Furthermore, it is important to consider that several phytogenic product feed additives have a potential impact on the intestinal microflora either directly or indirectly [15] . In the current study, oregano essential oils supplementation of diets demonstrated a beneficial effect on the gut flora of laying hens. These findings are in compliance with the previous reports [7] [16] . These researchers found that oregano had antibacterial activity against E. coli and Salmonella. The broad antimicrobial activity may be due to the presence of thymol and carvacrol, the major active components of oregano essential oils. Previous studies have indicated that the antibacterial mechanism of carvacrol and thymol may be similar in that they increase the permeability of the cytoplasmic membrane by disrupting bacterial outer membranes, which leads to ATP leaking out of the cell. Carvacrol can also inhibit ATPase and thus be able to influence the proliferation of bacteria [17] . Moreover, carvacrol also has a stimulating effect on Lactobacillus proliferation. In the present study, the dietary treatments also significantly increased the Lactobacillus counts.

In addition, it is reasonable to study digestive enzymes existing in the small intestine and pancreas to reveal the effects of oregano essential oils on digestive function, as major nutrient digestive processes occur in these areas. It has been reported that the addition of essentialoilss including thymol, one of the main components of oregano essential oils, markedly increased the amylase activity in the intestinal digesta at d 21 in broilers [14] . Similar to our results, Jamroz et al. observed the use of plant extracts containing carvacrol and other active substances enhanced the activities of pancreas α-amylase and α-amylase and lipase in the intestine tissues of older chickens [18] . Similarly, Hashemipour et al. proved that carvacrol and thymol could increase intestinal trypsin and lipase activities in broilers at 24 d of age [19] .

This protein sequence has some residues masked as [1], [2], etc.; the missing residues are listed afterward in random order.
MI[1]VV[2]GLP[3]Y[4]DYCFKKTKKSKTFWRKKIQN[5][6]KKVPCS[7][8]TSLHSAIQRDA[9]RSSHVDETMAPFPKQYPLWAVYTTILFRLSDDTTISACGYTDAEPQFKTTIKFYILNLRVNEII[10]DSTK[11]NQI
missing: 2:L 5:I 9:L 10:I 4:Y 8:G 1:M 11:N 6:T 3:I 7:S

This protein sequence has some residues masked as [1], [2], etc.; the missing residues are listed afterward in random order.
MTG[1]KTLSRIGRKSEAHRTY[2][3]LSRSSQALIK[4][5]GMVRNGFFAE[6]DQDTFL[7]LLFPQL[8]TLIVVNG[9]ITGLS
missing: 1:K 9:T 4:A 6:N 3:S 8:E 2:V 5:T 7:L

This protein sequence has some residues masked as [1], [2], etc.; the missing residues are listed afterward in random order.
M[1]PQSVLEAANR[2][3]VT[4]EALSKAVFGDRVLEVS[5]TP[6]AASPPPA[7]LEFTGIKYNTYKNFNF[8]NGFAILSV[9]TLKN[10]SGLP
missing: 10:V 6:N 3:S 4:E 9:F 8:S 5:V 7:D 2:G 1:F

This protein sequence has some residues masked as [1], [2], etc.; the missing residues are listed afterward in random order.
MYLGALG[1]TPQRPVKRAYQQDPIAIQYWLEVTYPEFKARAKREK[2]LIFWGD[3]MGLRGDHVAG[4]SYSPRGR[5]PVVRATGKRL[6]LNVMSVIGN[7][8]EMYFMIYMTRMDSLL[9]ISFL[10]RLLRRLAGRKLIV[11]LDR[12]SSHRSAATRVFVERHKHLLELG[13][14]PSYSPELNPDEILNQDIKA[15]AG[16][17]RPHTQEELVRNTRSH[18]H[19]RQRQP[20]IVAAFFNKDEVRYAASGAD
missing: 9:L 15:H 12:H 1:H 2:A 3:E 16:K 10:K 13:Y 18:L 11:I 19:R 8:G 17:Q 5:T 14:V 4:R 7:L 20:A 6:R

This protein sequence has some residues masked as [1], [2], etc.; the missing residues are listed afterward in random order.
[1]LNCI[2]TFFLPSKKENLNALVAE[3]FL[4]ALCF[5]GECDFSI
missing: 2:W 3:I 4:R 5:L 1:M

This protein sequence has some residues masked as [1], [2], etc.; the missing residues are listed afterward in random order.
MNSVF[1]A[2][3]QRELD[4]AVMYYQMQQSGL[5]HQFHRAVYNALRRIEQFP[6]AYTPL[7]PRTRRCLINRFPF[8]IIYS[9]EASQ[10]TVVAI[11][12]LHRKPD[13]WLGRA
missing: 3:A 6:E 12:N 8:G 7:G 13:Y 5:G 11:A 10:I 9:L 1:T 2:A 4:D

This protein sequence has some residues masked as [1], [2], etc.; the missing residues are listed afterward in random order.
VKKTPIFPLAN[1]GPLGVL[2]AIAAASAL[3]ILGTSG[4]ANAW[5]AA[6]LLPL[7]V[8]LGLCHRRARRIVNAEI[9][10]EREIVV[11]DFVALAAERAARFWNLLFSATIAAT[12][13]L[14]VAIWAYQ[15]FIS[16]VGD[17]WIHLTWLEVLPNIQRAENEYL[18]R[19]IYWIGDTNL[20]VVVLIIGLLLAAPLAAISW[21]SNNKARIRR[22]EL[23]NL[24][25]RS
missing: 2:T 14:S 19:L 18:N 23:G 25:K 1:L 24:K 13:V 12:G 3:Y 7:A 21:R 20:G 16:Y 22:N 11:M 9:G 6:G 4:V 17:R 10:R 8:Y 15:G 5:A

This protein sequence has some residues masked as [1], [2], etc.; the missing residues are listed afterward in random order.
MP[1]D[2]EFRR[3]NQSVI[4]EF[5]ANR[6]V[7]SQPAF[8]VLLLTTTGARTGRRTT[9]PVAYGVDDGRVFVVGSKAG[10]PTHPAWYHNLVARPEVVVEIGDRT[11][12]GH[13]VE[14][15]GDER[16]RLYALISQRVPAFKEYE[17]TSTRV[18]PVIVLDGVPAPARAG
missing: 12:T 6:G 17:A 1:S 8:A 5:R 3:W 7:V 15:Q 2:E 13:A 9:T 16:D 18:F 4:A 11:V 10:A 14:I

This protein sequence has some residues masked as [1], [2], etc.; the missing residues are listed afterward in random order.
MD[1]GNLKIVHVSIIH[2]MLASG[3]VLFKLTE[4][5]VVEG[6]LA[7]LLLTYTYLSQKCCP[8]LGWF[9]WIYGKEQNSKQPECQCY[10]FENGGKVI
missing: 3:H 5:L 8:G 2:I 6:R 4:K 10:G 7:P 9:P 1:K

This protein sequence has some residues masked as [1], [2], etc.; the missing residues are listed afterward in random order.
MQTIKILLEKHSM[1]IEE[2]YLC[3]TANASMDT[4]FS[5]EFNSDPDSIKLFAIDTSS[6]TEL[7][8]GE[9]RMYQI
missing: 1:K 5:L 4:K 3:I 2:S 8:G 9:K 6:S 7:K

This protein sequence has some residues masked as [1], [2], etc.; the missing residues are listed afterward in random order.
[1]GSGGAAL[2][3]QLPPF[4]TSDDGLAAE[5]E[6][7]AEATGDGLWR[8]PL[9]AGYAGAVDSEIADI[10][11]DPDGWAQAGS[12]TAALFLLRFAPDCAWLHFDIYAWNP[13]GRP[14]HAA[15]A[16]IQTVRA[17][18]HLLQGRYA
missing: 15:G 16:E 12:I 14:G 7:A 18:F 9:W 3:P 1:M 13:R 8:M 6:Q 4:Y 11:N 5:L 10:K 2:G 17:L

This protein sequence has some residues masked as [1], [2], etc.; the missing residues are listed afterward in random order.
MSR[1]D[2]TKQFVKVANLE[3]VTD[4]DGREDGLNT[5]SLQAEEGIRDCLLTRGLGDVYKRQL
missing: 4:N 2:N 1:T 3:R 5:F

Data from the intestinal flora have demonstrated that oregano essential oils exerted a positive impact on Lactobacillus and Bifidobacterium in the cecum. Such changes in intestinal microbiology with oregano essential oils might contribute to the observed effects on digestive enzyme activities. Previous studies have reported that the Bifidobacterium and Lactobacillus colonizing the intestine can deliver enzymes, which then leads to increased digestive enzyme activity in the intestines [20] . Moreover, Hashemipour et al. also postulated that the use of phytogenic product would stimulate the secretion of intestinal digestive enzymes and enhance the digestion of nutrients under certain circumstances [19] . Therefore, the results reported here indicate that the addition of oregano essential oils to the diet of laying hens enhanced intestinal digestive function.

Both crypt depth and villous height are important indicators of chicken digestive health and related to the absorptive capacity of intestinal mucous membrane directly. Moreover, the villous: crypt ratio is likely an indicator of the digestive capacity of gut. Our results are in compliance with the research of Perić et al. who found that adding phytogenic additives in the diet of 42-day-old chickens resulted in an increase in the villous height [21] . Similarly, Betancourt et al. demonstrated that diet supplementation with 200 ppm active essential O. vulgare L. resulted in a significant increase in villous height at 3 days and slightly decreased crypt depth and increased the villous: crypt ratio in 7-day-old chickens [22] . Our study revealed a significant increase of the villous: crypt ratio. These findings indicate that the addition of oregano essential oils to the diet of laying hens enhanced the digestive and absorptive capacity of the intestinal mucous membrane.